DJ Zinhle

Clement Gama07/26/2019

YOU hear Bad Boy Records and instantly think New York. The mention of Death Row jogs one’s memory to Los Angeles, California.  But Kalawa Jazmee is synonymous with all townships in all of South Africa. In the 25 years of Nelson Mandela’s democratic South Africa, no record company has been the soundtrack to kasi life as Kalawa Jazmee.

The record company was found through a feud between two stables, Trompies Jazzmee Records and Kalawa Records. The former was co-owned by Spikiri, Mahoota, M’jokes and Bruce while the latter’s owners were Oskido, Don Laka and DJ Christos-who departed in 1995. The dispute was over ownership of Trompies hit song Sigiya Ngengoma.

They’ve gone on to churn out more hit songs as one independent company for more than two decades now, telling stories from the township while making us dance. They’ve introduced and developed a slew of artists like Busiswa, Alaska, Professor, DJ Zinhle, Dr Malinga, Heavy K, Tira, Big Nuz and so many more. It is fitting that this year’s Delicious Festival will honour Kalawa Jazmee’s 25th anniversary.

But if one were to have a Kalawa Jazmee All Stars, many would agree that these five make the starting five.









I know that sometimes one has to fake it until they make it, but I just cannot deal with the fake, especially those who are fake for their own sake. Kiernan Forbes is not AKA, he is too calculating to be such an unapologetic asshole with a narcissistic personality disorder, and I cannot listen to this public persona for 16 songs straight in a single sitting.  Fuck that!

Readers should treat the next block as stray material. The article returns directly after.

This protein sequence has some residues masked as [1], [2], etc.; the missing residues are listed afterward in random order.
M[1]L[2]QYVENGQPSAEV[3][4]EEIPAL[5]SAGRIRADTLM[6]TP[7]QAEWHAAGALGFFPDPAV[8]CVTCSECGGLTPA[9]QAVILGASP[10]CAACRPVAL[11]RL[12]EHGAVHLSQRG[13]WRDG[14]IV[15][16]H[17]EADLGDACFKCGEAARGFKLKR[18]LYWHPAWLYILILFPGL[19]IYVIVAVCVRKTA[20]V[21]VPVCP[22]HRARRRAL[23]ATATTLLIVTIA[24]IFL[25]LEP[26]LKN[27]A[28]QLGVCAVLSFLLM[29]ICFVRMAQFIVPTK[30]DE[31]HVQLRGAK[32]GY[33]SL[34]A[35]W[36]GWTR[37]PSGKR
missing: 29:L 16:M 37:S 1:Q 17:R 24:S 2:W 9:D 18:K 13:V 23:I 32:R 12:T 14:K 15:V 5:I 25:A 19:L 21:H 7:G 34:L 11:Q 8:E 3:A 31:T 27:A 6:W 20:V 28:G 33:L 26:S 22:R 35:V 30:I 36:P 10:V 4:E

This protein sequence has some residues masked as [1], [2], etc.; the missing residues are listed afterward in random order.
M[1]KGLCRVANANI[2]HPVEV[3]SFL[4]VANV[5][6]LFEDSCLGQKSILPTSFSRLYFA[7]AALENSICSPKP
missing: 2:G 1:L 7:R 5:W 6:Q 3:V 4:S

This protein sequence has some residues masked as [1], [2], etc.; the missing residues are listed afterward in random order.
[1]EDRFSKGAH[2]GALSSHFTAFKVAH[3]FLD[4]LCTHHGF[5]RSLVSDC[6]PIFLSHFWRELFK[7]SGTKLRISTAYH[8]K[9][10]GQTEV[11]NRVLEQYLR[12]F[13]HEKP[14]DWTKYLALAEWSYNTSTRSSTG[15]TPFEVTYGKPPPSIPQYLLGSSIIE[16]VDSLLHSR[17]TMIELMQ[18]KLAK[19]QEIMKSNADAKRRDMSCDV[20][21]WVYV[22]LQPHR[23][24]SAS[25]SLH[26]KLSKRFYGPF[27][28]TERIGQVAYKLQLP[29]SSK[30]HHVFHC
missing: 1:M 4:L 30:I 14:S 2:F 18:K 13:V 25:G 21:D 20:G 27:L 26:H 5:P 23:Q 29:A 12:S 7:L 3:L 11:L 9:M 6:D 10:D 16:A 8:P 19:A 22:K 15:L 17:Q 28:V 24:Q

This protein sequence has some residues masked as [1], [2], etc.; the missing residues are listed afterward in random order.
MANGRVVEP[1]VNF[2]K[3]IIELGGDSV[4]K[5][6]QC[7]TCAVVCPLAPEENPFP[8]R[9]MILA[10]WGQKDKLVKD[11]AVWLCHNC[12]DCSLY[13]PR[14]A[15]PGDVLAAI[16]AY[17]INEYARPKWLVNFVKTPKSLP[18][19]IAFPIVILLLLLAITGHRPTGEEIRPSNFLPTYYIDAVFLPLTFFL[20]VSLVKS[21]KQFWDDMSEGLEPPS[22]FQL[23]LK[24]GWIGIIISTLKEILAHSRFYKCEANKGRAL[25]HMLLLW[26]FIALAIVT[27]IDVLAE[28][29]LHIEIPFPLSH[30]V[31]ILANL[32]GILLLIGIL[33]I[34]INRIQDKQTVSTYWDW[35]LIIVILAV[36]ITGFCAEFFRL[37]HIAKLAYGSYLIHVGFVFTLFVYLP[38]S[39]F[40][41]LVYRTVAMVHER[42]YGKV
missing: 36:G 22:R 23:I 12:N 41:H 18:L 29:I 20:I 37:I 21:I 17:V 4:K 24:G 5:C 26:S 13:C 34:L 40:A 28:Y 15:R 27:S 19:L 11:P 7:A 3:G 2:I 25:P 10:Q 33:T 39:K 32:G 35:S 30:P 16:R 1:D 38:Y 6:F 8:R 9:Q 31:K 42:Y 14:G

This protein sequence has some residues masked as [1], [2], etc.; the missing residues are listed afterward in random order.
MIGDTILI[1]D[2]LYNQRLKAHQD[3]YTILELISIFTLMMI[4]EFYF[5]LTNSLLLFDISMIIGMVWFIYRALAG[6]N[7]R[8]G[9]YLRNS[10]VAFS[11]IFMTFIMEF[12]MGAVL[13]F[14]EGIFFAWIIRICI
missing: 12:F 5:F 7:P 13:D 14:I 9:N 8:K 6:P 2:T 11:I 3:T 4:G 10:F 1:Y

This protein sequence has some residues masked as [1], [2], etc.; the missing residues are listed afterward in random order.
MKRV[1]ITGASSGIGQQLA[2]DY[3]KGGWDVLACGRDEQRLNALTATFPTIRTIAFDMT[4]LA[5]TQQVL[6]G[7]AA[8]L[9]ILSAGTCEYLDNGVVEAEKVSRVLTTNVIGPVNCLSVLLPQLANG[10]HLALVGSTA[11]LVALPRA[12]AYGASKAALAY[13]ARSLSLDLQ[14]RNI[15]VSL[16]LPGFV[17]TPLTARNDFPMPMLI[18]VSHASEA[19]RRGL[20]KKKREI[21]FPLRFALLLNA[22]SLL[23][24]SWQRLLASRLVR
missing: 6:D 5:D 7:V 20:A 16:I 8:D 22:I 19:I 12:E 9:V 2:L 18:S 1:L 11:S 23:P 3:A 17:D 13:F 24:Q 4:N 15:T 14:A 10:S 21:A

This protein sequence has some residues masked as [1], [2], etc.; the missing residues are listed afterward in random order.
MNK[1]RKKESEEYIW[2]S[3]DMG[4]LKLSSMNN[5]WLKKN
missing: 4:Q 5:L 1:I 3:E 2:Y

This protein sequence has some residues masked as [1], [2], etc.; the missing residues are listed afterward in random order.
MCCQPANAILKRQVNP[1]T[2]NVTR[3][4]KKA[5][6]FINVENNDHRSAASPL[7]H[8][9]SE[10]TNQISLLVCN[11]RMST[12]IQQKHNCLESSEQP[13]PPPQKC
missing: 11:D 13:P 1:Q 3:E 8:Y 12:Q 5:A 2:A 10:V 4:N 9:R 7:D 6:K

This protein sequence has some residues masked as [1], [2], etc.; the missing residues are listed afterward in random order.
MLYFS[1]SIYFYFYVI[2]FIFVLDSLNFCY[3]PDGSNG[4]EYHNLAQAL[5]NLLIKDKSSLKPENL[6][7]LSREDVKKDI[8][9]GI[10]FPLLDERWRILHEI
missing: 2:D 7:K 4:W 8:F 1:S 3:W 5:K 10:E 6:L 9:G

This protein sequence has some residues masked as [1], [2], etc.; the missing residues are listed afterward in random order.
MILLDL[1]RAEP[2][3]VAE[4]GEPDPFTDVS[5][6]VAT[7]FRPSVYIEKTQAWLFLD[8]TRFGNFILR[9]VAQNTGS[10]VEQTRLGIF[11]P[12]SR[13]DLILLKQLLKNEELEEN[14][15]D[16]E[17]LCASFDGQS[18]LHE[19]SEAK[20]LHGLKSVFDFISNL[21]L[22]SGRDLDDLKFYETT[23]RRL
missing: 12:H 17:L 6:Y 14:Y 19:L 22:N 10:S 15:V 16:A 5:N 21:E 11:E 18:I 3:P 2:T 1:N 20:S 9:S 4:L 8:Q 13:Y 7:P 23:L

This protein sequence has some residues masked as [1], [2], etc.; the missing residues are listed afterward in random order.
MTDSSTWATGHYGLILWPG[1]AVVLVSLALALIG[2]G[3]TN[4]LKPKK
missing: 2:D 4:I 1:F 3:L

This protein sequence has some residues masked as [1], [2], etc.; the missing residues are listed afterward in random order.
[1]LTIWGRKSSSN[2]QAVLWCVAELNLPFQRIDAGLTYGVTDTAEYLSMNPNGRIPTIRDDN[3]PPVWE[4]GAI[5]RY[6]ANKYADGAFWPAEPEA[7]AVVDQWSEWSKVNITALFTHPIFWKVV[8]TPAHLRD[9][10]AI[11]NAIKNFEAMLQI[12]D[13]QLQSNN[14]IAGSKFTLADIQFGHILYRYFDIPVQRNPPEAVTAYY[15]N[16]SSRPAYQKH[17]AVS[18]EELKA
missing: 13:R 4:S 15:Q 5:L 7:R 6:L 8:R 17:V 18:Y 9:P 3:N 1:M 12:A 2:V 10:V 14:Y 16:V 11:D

AKA’s boastful swag is taken as inspiration by most of his youthful fan base and I don’t mind it when someone takes pride in the fruits of their own labour but everything has its limits.

This is made worse by the fact that almost all the songs in his new project, Touch my blood, are over four and half minutes long and filled with conceited and egomaniacal verses, which I suspect is due to the fact that it has been almost four years since he dropped an album, leading to an overdeveloped body of work. The man cannot stop telling us how awesome he is, making it clear I’m the one they aim at…we don’t pay the same tax…we ain’t in the building! …rappers in a wack place…niggers got bad taste…try to give me handshakes…I don’t ever feel them on the curiously named song Magriza, which is a boom bappy juggernaut of a joint.

On the record Fully In he stays flossing Niggers askin’ were your hands at…Phillip Ndoe…my closet is full of carture…yours is full of manure. I understand that AKA’s boastful swag is taken as inspiration by most of his youthful fan base and I don’t mind it when someone takes pride in the fruits of their own labour but everything has its limits. He exceeds these limits in his latest offering, always referencing his greatness relative to how shitty everyone else’s life is. I can take it in small doses but I cannot do it over an entire project, especially a project this long.

Don’t get me wrong the man is an aesthetic genius, his visuals are top notch and the melodies he selects almost always deliver in the dimensions of uniqueness and bounce. I personally would have preferred him giving us more pieces of himself in his work beyond the consistent references of his heart break and love for Bonang, which is done almost purely for its marketing value.

With all that said this is one of the best Hip-hop projects to ever come out of Mzansi and I predict that Kiernan will be stacking them madibas to the ceiling in the coming spring and summer, which unfortunately means we can look forward to more conceited content in his records.

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